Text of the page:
We help create a world where people and wild forests thrive

Wild Forests and Fauna (WildFF) focuses on addressing landscape-scale conservation issues in globally important forests. We are a diverse network of science and business professionals who, together with local community leaders, implement place-based solutions that connect stakeholders, build capacity in local communities, and propel ideas into action.

WildFF leads programs in Peru, Uganda, and the Democratic Republic of the Congo where our efforts can make a significant global impact. Intact forests are the “last of the best” forests in the world, and we work directly with communities on the front lines of these globally threatened forests with the following approach:

PROTECT – Direct conservation practices like land acquisitions and ecotourism, as well as long-term efforts such as education and capacity building.

RESTORE – Holistic interventions that reforest the land while developing sustainable economies and maintaining the culture of local communities.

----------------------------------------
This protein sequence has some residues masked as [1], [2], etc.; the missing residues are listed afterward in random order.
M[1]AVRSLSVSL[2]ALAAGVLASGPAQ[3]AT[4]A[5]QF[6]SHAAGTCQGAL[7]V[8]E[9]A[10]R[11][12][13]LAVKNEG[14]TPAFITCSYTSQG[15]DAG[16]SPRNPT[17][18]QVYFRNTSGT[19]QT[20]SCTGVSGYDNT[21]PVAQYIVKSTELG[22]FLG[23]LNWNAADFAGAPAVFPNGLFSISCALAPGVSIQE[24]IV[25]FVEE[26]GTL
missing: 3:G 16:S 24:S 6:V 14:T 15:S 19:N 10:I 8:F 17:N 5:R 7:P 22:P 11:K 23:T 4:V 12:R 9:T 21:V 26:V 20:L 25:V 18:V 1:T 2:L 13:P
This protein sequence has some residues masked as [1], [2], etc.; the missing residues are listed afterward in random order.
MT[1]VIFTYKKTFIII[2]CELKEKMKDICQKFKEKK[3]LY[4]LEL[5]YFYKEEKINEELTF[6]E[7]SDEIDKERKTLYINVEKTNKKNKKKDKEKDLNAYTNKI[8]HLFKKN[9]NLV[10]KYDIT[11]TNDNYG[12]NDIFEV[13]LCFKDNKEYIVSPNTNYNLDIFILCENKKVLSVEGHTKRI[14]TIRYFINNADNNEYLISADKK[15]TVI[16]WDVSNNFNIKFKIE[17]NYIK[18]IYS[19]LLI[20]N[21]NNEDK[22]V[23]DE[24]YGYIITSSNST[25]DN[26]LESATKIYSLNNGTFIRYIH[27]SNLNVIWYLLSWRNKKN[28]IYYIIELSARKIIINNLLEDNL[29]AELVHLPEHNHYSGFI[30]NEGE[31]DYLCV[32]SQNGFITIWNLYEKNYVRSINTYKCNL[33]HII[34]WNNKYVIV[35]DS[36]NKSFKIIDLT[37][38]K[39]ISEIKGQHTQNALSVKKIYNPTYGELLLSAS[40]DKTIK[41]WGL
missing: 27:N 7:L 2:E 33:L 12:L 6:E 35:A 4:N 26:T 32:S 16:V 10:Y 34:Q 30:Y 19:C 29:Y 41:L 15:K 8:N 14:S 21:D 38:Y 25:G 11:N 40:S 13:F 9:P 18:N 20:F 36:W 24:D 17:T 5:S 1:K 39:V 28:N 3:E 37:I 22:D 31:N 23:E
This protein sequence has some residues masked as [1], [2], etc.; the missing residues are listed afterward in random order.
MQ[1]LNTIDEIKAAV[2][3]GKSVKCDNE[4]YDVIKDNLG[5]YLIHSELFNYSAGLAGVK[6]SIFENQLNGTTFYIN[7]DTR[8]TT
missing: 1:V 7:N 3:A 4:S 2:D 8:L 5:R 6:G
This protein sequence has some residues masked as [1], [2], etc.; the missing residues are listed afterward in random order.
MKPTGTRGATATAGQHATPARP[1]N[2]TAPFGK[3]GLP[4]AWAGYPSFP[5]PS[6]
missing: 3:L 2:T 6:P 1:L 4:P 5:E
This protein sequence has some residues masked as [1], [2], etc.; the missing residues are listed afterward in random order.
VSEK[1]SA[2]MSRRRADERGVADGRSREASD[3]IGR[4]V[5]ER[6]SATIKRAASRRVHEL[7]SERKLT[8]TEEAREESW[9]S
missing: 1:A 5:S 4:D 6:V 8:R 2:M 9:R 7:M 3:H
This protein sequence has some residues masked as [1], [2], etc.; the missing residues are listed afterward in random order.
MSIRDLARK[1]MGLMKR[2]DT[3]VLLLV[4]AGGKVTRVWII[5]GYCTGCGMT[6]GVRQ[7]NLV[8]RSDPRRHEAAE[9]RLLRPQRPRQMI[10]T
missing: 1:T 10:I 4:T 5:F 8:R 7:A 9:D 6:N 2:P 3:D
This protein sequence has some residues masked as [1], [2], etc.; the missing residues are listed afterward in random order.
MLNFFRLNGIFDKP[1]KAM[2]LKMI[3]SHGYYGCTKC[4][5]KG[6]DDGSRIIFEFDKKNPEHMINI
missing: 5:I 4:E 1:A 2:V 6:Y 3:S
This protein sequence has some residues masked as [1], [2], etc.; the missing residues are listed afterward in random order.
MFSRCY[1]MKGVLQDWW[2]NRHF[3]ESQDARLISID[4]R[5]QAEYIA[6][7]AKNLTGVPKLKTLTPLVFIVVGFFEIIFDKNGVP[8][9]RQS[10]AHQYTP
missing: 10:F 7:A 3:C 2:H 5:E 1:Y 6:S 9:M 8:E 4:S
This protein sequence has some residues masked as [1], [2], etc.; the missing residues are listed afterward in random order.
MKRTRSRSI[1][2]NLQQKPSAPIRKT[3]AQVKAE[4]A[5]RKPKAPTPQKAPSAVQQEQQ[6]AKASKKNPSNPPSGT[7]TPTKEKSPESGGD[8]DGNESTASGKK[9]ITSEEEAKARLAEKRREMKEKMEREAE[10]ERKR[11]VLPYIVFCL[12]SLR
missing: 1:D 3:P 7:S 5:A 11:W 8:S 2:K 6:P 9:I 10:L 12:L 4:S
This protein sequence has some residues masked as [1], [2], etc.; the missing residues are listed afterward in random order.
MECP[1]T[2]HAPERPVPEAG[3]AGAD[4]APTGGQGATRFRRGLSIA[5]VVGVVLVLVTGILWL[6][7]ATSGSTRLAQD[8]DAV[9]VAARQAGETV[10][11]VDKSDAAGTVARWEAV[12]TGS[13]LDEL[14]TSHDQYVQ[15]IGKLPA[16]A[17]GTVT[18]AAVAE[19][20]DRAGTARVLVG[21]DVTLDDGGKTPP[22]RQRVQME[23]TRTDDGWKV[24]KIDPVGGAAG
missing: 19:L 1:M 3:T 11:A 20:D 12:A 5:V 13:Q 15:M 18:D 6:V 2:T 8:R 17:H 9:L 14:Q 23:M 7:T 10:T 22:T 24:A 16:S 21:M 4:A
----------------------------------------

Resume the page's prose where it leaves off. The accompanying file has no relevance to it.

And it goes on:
SUPPORT – Identify promising leaders and support their conservation goals through business development, financing and project management.

Places where WildFF works

See how we make a difference in the places we work:

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Forest News around the world


California’s sequoias and redwoods can survive climate change—if we let them

National Geographic | Jan 6, 2021

Tropical forest destruction accelerated in 2020

NYTimes | April, 2021 Tropical forests around the world were destroyed at an increasing rate in 2020 compared with the year before, despite the global economic downturn caused by the pandemic, which reduced demand for some commodities that have spurred deforestation in the past.

The making of a “European Yellowstone”

NYTimes | March, 2021

Romania is home to extensive swaths of old-growth and primeval forests, many of which sit in the Southern Carpathians. These areas are particularly biodiverse — and increasingly threatened. Eventually the plan is to return their landholdings to the public in the form of a national park based around the Fagaras Mountains, which, sitting alongside the existing Piatra Craiului National Park, would create a chain of parks and a wide-reaching wildlife reserve.